Ammonia is the number one fish killer, and is caused by overcrowding, overfeeding, poor water conditions or lack of oxygen in the water. It is especially important to monitor the ammonia level in new setups. The “good” (nitrifying) bacteria that will eliminate ammonia, will take from 2 to 3 weeks to develop – I treat my tanks with SERA NITRIVEC BIO CULTURES for a week to help remove pollutants while maturing my filters BEFORE I add fish to my new tanks. If you find ammonia present, do 20-30% water changes with your teated water as required or run a box filter with ammo-chips in the affected tank. Remember, avoid sudden changes in pH and hardness. Guppies can acclimate to a wide variety of changes, if they are done slowly. It is very important to acclimate the fish slowly to your water to avoid shock. If you don’t, death or disease will follow.
Water changes make or break good show fish and removal of uneaten food and fish waste is an important aspect in the growth cycle by siphoning with any half inch tubing that is about 1m in length. Success in raising show fish is achieved by changing 30-40% of the tank water weekly. I do daily water changes of 10% to reduce stress on the fish. This way the fry grow faster and bigger. Daily water changes also tend to level off the ammonia and pH readings avoiding DIPS and SPIKES.
Guppies like their tank water to be between 25.5-27.8 degrees C, with 26 degrees an ideal temperature. These temperatures can be maintained with individual tank heaters or by using a room heater – depending on the number of tanks number of tanks that you have.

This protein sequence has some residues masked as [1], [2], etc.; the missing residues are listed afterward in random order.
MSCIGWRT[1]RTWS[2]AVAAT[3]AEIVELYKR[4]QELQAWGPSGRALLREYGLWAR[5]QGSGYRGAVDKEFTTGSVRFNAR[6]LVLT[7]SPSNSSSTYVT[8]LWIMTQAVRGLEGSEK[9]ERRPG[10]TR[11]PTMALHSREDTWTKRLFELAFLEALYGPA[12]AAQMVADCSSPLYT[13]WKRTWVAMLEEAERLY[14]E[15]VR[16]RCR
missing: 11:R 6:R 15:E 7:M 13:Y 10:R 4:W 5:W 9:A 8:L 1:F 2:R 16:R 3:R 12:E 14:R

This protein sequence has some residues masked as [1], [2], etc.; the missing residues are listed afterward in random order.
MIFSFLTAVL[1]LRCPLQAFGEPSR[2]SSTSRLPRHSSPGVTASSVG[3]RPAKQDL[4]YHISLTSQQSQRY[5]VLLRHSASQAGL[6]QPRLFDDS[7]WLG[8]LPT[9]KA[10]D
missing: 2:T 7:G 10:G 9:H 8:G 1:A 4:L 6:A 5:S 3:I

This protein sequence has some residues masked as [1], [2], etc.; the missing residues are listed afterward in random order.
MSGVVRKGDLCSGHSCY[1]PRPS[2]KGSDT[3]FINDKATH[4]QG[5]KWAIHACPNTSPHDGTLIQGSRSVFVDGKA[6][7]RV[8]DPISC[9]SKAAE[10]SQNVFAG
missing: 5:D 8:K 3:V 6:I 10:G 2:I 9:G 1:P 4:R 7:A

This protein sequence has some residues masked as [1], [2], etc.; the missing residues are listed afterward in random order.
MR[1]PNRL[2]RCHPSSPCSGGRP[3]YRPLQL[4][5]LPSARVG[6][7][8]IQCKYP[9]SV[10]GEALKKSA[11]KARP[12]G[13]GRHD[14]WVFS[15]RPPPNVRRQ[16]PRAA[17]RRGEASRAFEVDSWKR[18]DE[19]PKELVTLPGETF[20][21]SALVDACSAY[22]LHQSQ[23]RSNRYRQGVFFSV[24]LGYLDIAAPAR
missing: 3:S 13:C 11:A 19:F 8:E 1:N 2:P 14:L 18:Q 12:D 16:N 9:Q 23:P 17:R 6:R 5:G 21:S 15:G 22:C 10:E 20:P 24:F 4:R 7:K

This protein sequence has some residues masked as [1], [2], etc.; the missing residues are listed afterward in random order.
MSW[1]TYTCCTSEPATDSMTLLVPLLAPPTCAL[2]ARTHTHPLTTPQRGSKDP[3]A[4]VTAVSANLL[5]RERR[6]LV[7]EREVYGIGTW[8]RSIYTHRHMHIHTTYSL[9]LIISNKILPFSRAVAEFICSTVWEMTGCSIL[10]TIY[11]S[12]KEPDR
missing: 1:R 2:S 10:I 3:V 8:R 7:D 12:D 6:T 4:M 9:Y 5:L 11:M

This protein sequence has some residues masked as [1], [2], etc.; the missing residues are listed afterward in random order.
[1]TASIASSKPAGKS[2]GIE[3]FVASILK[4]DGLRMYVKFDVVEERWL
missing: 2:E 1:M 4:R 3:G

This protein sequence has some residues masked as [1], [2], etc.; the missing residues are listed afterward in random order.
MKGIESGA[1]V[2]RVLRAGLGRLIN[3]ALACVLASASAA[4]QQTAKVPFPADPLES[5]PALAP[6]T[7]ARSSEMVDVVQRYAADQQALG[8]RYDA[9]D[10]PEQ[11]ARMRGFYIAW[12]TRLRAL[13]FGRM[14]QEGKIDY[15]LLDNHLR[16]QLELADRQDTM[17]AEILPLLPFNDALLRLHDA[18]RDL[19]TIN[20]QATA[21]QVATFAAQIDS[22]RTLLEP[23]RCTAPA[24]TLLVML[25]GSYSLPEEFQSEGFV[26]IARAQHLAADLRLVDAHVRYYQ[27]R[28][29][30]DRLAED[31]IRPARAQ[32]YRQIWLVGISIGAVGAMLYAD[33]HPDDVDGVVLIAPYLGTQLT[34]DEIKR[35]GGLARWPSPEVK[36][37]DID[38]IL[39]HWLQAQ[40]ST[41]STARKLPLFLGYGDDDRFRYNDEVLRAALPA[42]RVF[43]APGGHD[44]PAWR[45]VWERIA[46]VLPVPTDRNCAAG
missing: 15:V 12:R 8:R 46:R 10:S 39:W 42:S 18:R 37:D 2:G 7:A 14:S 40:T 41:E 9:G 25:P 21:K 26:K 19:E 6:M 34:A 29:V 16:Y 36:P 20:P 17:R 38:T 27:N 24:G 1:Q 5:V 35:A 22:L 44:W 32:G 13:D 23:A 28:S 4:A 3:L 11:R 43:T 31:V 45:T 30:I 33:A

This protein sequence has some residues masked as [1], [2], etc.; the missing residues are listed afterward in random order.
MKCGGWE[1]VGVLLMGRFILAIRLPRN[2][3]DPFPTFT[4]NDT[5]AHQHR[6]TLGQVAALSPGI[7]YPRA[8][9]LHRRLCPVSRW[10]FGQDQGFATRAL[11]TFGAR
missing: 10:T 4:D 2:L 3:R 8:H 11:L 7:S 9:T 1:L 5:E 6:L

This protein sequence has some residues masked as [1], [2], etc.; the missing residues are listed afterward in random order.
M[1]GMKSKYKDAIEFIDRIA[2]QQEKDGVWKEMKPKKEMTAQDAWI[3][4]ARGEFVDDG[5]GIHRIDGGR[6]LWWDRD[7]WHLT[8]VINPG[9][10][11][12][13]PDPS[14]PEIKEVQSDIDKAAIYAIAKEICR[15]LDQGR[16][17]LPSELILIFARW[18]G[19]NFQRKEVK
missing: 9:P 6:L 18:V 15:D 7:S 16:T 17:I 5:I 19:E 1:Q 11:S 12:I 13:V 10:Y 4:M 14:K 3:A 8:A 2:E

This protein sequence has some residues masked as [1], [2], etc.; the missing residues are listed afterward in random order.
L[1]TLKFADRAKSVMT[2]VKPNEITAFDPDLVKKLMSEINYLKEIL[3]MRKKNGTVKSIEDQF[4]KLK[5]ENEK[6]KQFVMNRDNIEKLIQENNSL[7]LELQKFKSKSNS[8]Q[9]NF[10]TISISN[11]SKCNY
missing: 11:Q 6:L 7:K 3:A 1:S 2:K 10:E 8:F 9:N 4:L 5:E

“The first thing to do is to place your newly acquired breeding stock in a clean bowl or specimen tank using the water in which they were shipped. Then every 20-30 minutes add a little water from the aged breeding tank that you previously set up. When the container is 3/4 full, remove about 1/2 the water and replace it with water from the seasoned tank. Do this 2 to 3 times over the period of about an hour. At this point, you can release your guppies into their new permanent breeding tank. Do not be alarmed if your fish hide or act frightened. If the fish seem to be panicky, do not feed them for 24 – 48 hours. If the fish do not seem to be eating, don’t keep adding food. This will quickly foul the water. This is normal and can take up to a week before they are swimming and acting as guppies should. Just remember to have patience . . . the first 3-4 days are critical in getting your new stock established in your tanks.”
THE FIRST BATCH
Within 4-6 females should be ready to drop fry. It is better to remove the pregnant female to a smaller tank of her own. You can add spawning grass (Najas Guadalupensis is a great option), or new unrolled plastic pot scrubbers to the tank to give the newly born fry a safe place to hide from the mother. Another method commonly used is to place the female in a large breeder trap (I hate this as it stresses the female and seems a bit unnatural) in a 40 litre tank to give the fry more room to grow. Many breeders keep their fry in small tanks for the first few weeks. The theory is that when you feed these young fish they are surrounded by food instead of having to go searching for it. Remember to keep the expectant female well fed – I feed mine brine shrimp and some blood worm – during this period. This will reduce the chance of cannibalism. After the fry are born, remove the female and place her back with the male – but I prefer to let her rest in a tank with only females for a couple of days, as the male will immediately start chasing her to mate. This prevents further undue stress.
FEEDING YOUR GUPPIES
Birth- 6 Weeks: Guppy fry should receive a steady diet of newly hatched brine. It is also a good idea to put a tablespoon of aquarium salt in the tank, 1T / 20L. This acts as a tonic for the fish and will also keep the brine shrimp alive longer. After the first two days you can begin adding some dry food to their diet. Any good quality flake food is acceptable, but I prefer to use DARO Baby Fish Food for livebearers – remember to surround the fry with a “cloud” of food, smaller amounts more frequently and siphon any uneaten food regularly.